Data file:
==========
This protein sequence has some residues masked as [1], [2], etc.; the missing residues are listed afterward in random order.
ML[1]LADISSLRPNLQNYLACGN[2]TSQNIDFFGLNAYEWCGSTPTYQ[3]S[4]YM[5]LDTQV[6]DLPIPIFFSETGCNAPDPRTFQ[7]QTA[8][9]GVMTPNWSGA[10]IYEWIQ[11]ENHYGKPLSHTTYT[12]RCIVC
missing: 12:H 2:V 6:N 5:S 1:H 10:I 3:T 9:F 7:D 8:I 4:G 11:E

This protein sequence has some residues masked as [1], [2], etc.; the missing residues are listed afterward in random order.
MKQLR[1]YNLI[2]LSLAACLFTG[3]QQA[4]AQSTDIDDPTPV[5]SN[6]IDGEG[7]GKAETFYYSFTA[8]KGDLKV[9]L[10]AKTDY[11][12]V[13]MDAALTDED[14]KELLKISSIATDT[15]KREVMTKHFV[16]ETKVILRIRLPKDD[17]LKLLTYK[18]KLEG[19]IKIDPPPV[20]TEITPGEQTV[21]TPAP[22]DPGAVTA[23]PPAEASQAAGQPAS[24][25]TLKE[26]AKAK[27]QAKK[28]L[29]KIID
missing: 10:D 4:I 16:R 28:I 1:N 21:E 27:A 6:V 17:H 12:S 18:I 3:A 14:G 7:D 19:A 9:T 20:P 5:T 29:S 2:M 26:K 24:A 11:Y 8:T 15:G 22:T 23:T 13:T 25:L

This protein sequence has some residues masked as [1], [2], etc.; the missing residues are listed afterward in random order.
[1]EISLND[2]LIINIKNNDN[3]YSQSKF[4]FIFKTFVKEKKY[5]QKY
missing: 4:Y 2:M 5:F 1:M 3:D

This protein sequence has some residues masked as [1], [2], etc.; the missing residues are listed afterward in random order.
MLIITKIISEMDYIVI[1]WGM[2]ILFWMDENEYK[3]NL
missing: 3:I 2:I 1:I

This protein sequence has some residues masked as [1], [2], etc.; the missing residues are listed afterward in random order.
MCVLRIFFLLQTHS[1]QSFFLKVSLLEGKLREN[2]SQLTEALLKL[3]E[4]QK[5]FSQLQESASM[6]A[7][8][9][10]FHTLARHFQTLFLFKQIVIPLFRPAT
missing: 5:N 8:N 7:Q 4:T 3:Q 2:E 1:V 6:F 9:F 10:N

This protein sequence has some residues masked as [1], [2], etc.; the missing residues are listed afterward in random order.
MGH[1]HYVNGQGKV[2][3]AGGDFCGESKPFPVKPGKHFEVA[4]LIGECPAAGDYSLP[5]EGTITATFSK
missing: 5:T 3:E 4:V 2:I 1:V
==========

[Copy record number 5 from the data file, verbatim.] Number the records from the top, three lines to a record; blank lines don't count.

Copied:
This protein sequence has some residues masked as [1], [2], etc.; the missing residues are listed afterward in random order.
MCVLRIFFLLQTHS[1]QSFFLKVSLLEGKLREN[2]SQLTEALLKL[3]E[4]QK[5]FSQLQESASM[6]A[7][8][9][10]FHTLARHFQTLFLFKQIVIPLFRPAT
missing: 5:N 8:N 7:Q 4:T 3:Q 2:E 1:V 6:F 9:F 10:N